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Travel agencies warn of scammers posing as their staff, offering part-time positions

SINGAPORE — Travel agencies are warning against scammers pretending to be employees of them and offering part-time marketing jobs for up to $200 a day.

On its website, Chan Brothers Travel has warned customers about the new scam, adding that scammers approach potential victims via text or WhatsApp and claim to represent the agency.

At least two other agencies, WTS Travel and CTC Travel, told the Straits Times they were aware of such messages involving scammers posing as their staff.

In posts seen by ST, these “jobs” offer up to $200 a day, claiming that no prior experience is necessary as training will be provided.

Mr Jeremiah Wong, Senior Director of Marketing Communications for Chan Brothers Travel, said: “In any case, our organization will not send unsolicited text messages or WhatsApp messages from any overseas number making dangle job offers.

“Our Human Resources department and all staff involved in hiring will always formally follow up via their email addresses in all correspondence with potential candidates throughout the recruitment process.”

None of the travel companies are aware of any victims who lost money to the scam in June.

But Chan Brothers Travel has reported on ScamShield, so the phone numbers used by scammers can be blocked.

Ms. Kelly Toh, CTC Travel Marketing Manager, said the agency advertises its vacancies on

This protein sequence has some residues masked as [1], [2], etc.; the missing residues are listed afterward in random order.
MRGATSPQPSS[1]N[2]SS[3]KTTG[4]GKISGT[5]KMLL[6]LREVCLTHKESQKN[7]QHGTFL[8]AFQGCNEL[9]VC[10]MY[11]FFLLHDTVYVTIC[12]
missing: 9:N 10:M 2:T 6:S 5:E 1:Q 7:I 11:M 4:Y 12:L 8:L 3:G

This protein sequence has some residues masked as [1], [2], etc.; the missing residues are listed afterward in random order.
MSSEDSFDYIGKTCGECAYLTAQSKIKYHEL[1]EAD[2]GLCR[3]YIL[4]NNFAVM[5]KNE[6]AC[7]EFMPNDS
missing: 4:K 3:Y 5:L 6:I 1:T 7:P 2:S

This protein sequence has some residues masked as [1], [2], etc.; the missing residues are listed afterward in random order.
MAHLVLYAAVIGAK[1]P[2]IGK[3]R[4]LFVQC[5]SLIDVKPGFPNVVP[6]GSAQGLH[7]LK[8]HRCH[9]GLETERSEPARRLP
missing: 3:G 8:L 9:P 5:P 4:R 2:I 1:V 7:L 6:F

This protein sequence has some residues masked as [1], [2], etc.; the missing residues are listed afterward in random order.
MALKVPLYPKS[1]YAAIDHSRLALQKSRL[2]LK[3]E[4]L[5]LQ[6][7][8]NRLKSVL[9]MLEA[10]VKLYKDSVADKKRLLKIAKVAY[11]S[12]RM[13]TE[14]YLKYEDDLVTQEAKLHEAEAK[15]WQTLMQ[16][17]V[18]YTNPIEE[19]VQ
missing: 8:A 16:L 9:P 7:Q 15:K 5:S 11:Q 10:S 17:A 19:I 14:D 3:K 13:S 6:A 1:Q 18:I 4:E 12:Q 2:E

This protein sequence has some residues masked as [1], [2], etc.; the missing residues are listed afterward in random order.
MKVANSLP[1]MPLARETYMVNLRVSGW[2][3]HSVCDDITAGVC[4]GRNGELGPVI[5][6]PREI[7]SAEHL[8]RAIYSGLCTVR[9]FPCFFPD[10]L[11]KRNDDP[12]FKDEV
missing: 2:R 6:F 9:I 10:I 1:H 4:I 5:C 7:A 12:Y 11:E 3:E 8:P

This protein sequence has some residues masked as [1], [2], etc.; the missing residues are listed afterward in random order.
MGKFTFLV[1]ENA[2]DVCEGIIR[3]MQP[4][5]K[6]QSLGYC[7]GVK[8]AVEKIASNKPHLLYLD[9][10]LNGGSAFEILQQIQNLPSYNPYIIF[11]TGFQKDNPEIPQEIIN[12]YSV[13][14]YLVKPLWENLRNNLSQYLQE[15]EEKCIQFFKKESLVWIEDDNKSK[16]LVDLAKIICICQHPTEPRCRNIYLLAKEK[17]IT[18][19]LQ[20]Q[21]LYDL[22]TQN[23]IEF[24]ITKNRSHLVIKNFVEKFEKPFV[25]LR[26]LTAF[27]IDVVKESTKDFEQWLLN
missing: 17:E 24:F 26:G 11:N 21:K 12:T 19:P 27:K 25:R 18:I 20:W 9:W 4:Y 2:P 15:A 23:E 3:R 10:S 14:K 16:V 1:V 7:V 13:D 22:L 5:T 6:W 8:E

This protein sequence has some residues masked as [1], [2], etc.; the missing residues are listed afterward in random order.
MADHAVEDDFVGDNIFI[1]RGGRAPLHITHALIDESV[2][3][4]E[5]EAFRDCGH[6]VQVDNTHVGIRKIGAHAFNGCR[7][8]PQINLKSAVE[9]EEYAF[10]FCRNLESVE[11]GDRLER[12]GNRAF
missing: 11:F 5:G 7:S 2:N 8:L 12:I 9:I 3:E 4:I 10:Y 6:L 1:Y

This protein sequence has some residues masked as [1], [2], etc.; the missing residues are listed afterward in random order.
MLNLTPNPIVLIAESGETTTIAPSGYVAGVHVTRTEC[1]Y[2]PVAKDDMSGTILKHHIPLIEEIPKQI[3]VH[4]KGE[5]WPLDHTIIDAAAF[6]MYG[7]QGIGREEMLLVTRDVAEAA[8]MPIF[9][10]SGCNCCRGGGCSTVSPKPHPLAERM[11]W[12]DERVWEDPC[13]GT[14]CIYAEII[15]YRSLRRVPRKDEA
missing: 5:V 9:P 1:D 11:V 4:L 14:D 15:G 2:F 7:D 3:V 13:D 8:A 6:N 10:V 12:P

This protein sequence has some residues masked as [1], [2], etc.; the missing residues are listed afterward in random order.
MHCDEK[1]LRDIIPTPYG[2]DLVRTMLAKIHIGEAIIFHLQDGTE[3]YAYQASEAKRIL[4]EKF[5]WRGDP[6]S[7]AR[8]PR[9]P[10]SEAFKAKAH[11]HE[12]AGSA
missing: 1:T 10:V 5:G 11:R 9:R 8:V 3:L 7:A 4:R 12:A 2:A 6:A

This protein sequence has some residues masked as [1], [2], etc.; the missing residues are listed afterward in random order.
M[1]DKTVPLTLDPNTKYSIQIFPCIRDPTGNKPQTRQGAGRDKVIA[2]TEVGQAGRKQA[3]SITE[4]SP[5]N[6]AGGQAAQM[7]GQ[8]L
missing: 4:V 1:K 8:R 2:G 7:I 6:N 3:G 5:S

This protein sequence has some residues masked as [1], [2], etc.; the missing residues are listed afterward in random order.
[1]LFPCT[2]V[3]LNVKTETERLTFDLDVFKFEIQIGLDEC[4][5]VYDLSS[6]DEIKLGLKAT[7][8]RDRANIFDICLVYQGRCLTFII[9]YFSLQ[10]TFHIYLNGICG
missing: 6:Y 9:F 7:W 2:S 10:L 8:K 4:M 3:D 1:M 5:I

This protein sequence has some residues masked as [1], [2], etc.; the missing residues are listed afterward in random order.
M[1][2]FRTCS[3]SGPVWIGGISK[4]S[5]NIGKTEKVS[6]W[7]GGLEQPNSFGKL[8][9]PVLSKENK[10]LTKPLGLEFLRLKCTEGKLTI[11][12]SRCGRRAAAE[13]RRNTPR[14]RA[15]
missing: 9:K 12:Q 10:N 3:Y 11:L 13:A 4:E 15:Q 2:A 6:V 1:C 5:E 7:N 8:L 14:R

She added: “We do not engage third-party services for our recruitment. Most of our staff come from referrals or apply through legitimate job platforms.”

A spokesperson for WTS Travel said that as it hires marketing staff to boost its online presence, it will ask candidates to send CVs and will only contact those it has shortlisted.

Tourism experts said the emergence of these new fraudulent advertising marketing jobs comes as travel agencies prepare to handle more customers now than popular destinations such as Japan – which allows small tour groups – reopened to tourists.

Since April 1, all fully vaccinated travelers can enter Singapore without quarantine, which has fueled travel demand, Wong said.

Dr Michael Chiam, lecturer in tourism at Ngee Ann Polytechnic, said: “With an increase in the number of people traveling again, it is not unreasonable to assume that travel agents will have to rehire.

“Perhaps that’s why scammers are taking advantage of the situation and targeting local travel agencies and those looking for job opportunities in this industry.”

Mr. Steven Ler, President of the National Association of Travel Agents of Singapore (Natas), said: “Recruitment advertisements via messaging apps are unusual and should be checked. Travel agents usually recruit through a legitimate online job portal, job fairs and recruitment agencies.

“Job seekers should always take precautionary measures when receiving job offers that are questionable or that may seem too good to be true so as not to be compromised in any way.”

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